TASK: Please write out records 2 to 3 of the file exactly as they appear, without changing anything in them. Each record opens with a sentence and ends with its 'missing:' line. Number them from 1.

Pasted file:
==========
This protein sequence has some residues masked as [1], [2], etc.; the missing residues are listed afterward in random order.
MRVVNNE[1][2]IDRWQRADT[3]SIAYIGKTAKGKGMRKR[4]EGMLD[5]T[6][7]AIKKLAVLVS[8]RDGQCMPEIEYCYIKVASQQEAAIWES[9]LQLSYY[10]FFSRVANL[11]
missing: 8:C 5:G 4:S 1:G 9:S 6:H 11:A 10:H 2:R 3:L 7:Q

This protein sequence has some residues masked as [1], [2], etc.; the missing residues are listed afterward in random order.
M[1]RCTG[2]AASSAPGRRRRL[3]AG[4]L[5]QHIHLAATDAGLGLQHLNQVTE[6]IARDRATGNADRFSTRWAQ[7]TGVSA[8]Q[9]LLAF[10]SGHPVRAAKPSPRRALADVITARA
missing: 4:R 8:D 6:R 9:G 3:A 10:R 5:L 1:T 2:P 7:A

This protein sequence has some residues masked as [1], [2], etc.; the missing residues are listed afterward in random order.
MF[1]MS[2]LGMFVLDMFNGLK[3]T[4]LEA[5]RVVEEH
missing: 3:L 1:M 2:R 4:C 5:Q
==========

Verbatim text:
This protein sequence has some residues masked as [1], [2], etc.; the missing residues are listed afterward in random order.
M[1]RCTG[2]AASSAPGRRRRL[3]AG[4]L[5]QHIHLAATDAGLGLQHLNQVTE[6]IARDRATGNADRFSTRWAQ[7]TGVSA[8]Q[9]LLAF[10]SGHPVRAAKPSPRRALADVITARA
missing: 4:R 8:D 6:R 9:G 3:A 10:R 5:L 1:T 2:P 7:A

This protein sequence has some residues masked as [1], [2], etc.; the missing residues are listed afterward in random order.
MF[1]MS[2]LGMFVLDMFNGLK[3]T[4]LEA[5]RVVEEH
missing: 3:L 1:M 2:R 4:C 5:Q